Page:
Too Much and Not the Mood, Durga Chew-Bose, HarperCollins Canada (2017)
“I have no pen…and not much to say, or rather too much and not the mood,” wrote Virginia Woolf in a diary entry dated April 11, 1931. Eighty-six years later, the essays which form Durga Chew-Bose’s first book, Too Much and Not the Mood, echo its namesake’s concern about editing oneself in order to please readers, and questioning if she has anything worth saying after all. In what critics have described as “a dazzling display of action and description” Chew-Bose’s debut collection explores the complexity and potential of revisiting one’s past, ultimately questioning the usefulness of such an endeavour.
In the final line of “Part of a Greater Pattern,” the second essay in the collection, Chew-Bose meditates on her embodied memory of her childhood home and former social scene. She writes, “like omens I neglected, like apprehensions I would only later—much later—understand as how my body was, in its way, anthologizing my childhood.” The word anthologizing is key here because of how it relates to tracking one’s own experience, as in the practice of journaling. Chew-Bose reminds us, and herself, that she has lived through everything recorded whether or not she shares the experiences with us—and whether or not we are interested in her way of recounting them.
But if Chew-Bose’s project is working towards an anthology of memories, then the question of editorial intention implicit in the collection’s title returns. Journals, or diaries, are not written to be read by other people. Inversely, the personal essay occupies a realm left alone by the diary entry — in recent years it has become synonymous with airing out the most private parts of your life to the public, often with a comedic flourish. As Haley Mlotek writes in a 2015 article in the Guardian, “‘more is more’ when it comes to the personal essay.” While Too Much and Not the Mood is labeled a book of essays on its front cover, the titular Woolf reference combined with the looping stream of consciousness structure and rapid fire details position Chew-Bose’s book as somewhere in the middle: toeing the line between uncensored anthology and shining personal essay.
Woolf’s diary entry meditates on the habit of censoring oneself in order to be presentable to others. Chew-Bose similarly derides the tendency to over-edit. In discussing the practice of writing in Heart Museum, she says, “the intention shouldn’t only be to polish what we start but to acknowledge that beginning again and again can possess the acquisitive thrill of a countdown that never reaches zero.” Later in the same essay she ponders how to present what is finished while “also taking comfort in knowing it will evolve.” She favours sentences that have the effect of stopping short, “of dirt and cutaway rocks tumbling down the edge of a cliff, alerting you to the drop.” Her writing hurtles forward at breakneck speed, giving the illusion of being reflexive rather than over-thought.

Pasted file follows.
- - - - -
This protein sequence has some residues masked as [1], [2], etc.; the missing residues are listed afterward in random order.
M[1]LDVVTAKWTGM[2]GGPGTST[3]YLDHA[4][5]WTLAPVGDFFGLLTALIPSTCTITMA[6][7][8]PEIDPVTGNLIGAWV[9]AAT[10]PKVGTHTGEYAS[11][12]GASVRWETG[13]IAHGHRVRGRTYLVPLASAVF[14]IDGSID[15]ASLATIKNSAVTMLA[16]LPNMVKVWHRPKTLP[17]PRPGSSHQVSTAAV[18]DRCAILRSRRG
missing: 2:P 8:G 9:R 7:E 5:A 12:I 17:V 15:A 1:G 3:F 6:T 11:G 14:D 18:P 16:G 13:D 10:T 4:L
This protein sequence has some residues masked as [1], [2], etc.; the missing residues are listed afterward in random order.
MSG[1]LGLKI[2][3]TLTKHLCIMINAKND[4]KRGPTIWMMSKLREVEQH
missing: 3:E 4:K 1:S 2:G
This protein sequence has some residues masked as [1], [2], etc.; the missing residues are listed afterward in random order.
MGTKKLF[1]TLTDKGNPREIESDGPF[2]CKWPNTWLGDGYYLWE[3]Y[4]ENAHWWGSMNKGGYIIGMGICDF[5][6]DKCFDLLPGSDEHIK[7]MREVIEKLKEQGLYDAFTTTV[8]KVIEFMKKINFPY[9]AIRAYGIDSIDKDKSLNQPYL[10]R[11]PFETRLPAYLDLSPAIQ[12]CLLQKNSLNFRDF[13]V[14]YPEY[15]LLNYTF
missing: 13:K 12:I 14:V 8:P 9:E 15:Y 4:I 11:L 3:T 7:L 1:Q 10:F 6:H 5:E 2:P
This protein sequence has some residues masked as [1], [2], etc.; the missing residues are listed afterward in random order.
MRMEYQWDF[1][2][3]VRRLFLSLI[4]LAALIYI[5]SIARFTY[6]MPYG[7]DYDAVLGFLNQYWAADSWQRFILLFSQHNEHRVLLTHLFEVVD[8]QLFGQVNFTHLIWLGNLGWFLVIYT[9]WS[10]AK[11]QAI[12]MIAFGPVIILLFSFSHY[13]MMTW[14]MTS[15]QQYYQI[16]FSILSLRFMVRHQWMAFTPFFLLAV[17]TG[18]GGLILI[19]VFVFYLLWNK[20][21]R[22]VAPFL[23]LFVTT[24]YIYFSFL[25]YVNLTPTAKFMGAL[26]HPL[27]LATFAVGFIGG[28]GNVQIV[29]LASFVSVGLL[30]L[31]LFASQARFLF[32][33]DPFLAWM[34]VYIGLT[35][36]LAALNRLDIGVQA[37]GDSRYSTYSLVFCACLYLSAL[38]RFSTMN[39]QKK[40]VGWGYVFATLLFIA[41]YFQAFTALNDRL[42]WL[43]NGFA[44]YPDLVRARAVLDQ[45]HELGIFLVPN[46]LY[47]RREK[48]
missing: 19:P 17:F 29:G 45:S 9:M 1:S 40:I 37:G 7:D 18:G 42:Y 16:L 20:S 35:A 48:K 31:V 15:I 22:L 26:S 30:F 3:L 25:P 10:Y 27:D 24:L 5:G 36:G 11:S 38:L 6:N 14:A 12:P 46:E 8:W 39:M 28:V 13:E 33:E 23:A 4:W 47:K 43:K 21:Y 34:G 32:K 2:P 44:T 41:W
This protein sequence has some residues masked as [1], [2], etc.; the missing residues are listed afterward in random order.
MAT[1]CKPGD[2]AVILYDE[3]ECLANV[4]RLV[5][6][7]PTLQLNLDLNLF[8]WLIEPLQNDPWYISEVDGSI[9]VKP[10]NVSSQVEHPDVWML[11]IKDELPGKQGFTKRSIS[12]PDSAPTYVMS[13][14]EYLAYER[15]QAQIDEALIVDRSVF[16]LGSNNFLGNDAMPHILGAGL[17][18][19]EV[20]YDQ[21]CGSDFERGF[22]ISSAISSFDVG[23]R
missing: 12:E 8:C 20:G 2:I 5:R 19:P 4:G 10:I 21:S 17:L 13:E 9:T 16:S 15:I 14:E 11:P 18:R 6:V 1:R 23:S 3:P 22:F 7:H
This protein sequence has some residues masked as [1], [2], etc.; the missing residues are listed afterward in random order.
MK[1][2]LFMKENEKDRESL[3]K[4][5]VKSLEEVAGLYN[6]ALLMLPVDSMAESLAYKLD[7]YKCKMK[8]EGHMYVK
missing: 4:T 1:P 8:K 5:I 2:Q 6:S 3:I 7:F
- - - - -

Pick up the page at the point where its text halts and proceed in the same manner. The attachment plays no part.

The essays are most compelling when the structural conventions of the genres are blurred. Chew-Bose opens “Heart Museum” with what appears to be simply a list, exploiting the listicle trope and then bleeding into personal essay, by orienting the piece around the number of tasks that are completed while a heart is beating. As the source inspiration falls away, Chew-Bose indulges in this newly carved-out space to wander and create the diary-like prose that constitutes the bulk of the essay. Before this mode of discourse gets tiring, she returns to the heart framework and reveals the initial model for the essay: “While I rely, perhaps in excess, on my wad of massed-together nostalgia and unrelated brain waves, my hope is that there is in fact a frame.”
“Heart Museum” is the best example of Chew-Bose’s detail-oriented style of storytelling that cycles through lists and memories, strings of tiny moments that celebrate the vastness and absurdity of the world by way of a series of small anecdotes. Not the Mood dispels the idea that anything has ever been mundane. She writes about life’s endlessness, and the subjects within: race, divorce, family, pop culture, identity, and love. These essays thrive on nuance, and are effectively a nexus of person and world.
The question we’re left with is how Too Much and Not the Mood’s position between personal essay and diary successfully manages to satisfy her desire for a personal text while continuing to be entertaining and revelatory for readers. Chew-Bose is as savvy about the relationship between herself and the reader as she is her stylistic similarities to journaling. There are lines that reveal her awareness of herself as a public storyteller: “This piece […] is largely composed of interceptions. Starting somewhere, ending somewhere else. Testing the obnoxious reach of my tangents. Likely failing.” And so, Too Much and Not the Mood balances precariously between an object written for the author’s own pleasure and practice—the way one would write a diary—and writing to communicate with a readership, the way one would write a personal essay. The result is a self-aware hybrid that insists on a space of its own between the two genres. —LEC
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